MOOC “Meltdown” or a Learning Experience?

Given the debate about the legitimacy of Massive Open Online Course (MOOC) as it relates to effective learning, the “failure” of the Coursera course – Fundamentals of Online Education was a hot topic days after it had to be suspended due to technical glitches and some confusion about the design of the class. I was enrolled in the course, my first MOOC course, and so I was disappointed the class could not continue. I was looking forward to the online learning experience with folks from countries such as India, Poland, South Africa and other parts of the U.S.

While critics of MOOC and articles such as this can certainly use this class as an evidence on the shortcoming of MOOC, I think it provides a huge potential for growth on how to proceed with designing and implementing online learning. I say potential because “failure” in itself does not lead to learning, but it does provide opportunities to reflect and improve on the instructional design and technologies. As a matter of fact, I think Coursera and other MOOC designers, after having to deal with criticisms and embarrassments, can point to this course as a positive milestone in the long run.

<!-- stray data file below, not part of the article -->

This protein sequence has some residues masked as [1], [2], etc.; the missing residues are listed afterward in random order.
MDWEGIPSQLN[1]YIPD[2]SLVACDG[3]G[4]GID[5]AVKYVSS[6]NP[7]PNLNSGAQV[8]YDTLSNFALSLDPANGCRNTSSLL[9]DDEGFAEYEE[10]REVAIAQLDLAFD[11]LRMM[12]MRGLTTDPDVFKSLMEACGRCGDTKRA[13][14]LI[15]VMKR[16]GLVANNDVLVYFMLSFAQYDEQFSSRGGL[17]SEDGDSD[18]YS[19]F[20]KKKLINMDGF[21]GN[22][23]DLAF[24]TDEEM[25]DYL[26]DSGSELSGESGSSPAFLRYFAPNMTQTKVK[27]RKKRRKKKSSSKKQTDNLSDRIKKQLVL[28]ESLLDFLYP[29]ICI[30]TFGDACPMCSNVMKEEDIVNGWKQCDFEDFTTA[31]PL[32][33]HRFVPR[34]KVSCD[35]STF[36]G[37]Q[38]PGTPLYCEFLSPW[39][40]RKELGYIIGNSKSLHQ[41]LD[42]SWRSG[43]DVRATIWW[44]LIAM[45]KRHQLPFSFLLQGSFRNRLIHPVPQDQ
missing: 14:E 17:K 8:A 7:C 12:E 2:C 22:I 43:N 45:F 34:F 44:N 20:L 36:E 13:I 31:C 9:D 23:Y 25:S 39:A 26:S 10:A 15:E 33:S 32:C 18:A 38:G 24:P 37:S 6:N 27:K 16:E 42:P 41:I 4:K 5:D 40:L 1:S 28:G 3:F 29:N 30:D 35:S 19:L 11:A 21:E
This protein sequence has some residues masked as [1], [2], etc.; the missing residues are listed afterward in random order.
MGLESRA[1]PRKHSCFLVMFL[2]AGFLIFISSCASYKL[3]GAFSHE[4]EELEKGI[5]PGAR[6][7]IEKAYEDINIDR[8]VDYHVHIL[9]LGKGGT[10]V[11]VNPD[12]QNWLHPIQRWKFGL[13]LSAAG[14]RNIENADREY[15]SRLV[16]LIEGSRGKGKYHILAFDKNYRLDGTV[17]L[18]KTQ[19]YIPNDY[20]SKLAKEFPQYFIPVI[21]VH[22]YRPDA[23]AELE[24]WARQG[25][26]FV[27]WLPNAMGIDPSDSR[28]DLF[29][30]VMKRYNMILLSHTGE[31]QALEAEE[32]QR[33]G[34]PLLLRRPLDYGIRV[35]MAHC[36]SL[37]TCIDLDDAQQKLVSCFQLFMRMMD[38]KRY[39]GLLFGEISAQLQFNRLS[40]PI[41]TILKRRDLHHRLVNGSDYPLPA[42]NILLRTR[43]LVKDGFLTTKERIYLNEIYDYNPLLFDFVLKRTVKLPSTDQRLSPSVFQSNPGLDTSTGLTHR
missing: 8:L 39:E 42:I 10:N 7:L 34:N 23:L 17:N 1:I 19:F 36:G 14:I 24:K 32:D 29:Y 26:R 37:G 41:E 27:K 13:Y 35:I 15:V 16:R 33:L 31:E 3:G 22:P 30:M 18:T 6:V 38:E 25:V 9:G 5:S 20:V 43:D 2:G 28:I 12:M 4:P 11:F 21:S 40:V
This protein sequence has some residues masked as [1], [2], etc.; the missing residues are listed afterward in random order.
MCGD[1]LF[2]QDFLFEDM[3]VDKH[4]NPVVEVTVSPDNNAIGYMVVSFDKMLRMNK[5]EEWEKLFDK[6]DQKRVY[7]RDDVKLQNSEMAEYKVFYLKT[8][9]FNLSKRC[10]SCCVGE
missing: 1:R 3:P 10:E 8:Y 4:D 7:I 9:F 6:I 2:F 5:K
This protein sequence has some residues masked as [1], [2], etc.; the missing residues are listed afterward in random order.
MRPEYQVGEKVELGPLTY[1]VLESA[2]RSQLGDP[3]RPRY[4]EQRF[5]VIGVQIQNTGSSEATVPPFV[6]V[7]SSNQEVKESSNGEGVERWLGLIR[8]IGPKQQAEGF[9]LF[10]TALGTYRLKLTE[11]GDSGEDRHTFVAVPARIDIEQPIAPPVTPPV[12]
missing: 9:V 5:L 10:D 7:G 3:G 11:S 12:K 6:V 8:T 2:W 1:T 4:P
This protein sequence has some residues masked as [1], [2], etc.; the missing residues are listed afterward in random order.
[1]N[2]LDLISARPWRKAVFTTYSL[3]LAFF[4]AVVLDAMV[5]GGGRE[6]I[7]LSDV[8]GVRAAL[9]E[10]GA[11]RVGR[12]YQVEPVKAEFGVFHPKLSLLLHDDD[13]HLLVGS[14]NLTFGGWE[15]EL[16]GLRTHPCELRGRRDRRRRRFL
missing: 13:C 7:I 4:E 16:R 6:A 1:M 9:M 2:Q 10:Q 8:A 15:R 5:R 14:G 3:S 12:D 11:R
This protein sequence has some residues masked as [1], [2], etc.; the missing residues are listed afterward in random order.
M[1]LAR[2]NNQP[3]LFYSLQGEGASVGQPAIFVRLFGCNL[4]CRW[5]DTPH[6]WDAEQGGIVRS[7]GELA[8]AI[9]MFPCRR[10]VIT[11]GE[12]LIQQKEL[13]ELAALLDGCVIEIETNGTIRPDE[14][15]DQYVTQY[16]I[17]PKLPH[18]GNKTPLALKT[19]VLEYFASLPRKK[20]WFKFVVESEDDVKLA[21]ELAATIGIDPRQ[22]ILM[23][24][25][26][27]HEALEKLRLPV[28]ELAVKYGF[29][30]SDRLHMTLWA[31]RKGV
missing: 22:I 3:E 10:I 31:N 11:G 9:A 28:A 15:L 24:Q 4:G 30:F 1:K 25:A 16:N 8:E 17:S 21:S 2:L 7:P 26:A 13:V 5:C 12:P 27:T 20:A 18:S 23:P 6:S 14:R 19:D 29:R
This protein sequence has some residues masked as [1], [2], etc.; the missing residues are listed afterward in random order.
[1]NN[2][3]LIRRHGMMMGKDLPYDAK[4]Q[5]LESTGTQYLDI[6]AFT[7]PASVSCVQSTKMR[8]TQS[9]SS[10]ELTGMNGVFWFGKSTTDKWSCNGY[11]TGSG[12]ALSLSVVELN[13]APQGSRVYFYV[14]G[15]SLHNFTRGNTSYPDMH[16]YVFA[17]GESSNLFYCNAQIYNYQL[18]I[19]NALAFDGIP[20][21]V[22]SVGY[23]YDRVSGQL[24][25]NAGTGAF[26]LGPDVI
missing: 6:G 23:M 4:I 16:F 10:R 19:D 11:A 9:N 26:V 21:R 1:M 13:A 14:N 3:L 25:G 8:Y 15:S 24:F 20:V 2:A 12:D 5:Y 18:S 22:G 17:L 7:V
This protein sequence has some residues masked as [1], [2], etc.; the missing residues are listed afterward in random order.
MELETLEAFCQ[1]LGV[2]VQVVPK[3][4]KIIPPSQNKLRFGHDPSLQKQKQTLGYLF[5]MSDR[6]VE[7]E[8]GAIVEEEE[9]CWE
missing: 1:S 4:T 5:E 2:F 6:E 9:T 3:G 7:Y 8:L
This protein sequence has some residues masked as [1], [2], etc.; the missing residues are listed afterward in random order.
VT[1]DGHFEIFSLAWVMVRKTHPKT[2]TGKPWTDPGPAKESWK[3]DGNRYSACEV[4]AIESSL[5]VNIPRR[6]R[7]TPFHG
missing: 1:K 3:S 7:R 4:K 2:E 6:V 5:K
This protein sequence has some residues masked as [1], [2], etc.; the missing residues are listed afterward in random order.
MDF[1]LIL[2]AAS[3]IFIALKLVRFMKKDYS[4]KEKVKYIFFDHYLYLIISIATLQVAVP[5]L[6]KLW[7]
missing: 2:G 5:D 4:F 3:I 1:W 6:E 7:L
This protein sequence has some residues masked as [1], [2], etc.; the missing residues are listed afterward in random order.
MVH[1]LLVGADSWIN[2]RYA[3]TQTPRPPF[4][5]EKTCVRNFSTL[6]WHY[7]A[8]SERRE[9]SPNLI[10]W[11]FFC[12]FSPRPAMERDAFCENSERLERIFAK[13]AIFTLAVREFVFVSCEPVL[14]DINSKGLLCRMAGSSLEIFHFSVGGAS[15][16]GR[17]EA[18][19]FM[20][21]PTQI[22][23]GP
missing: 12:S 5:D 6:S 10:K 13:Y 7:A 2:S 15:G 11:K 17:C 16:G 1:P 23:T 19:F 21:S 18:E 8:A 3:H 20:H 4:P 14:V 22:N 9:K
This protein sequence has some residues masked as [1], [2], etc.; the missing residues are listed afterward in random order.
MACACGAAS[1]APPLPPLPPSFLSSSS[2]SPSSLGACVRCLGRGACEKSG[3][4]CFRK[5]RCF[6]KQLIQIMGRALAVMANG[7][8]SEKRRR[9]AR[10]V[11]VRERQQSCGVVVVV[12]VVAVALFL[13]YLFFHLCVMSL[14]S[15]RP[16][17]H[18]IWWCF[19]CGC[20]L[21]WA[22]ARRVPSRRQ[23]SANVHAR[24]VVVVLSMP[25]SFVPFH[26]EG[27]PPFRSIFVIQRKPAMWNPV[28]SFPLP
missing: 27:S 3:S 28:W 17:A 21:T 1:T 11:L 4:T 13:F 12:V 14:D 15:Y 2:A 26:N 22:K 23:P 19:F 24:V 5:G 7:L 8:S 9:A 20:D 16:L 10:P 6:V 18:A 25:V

I was reading a book called Switch recently which talks  about growth mindset. This is the mentality of accepting challenges despite the risk of failure.  On the outside looking in, I can only imagine the infrastructure, resources, and thoughts that make MOOCs happen. Certainly, given the number of students participating in these courses and the sentiments filled with hyperbole from both opponents/supporters of MOOCs, mistakes and criticisms are magnified.  However, personally, some of my biggest growth have come from what I considered at the time they happened as failures. I wrote in this post the value of making mistakes.

I have great respect for companies and instructors who are pushing the boundaries when it comes to exploring new ways of learning. I look at MOOC, not as a substitute for brick-and-mortar higher education institutions, but rather a supplement to accommodate the needs  traditional universities cannot meet. I hope this course will be offered again and Dr. Fatima Wirth be given a second chance to share her expertise.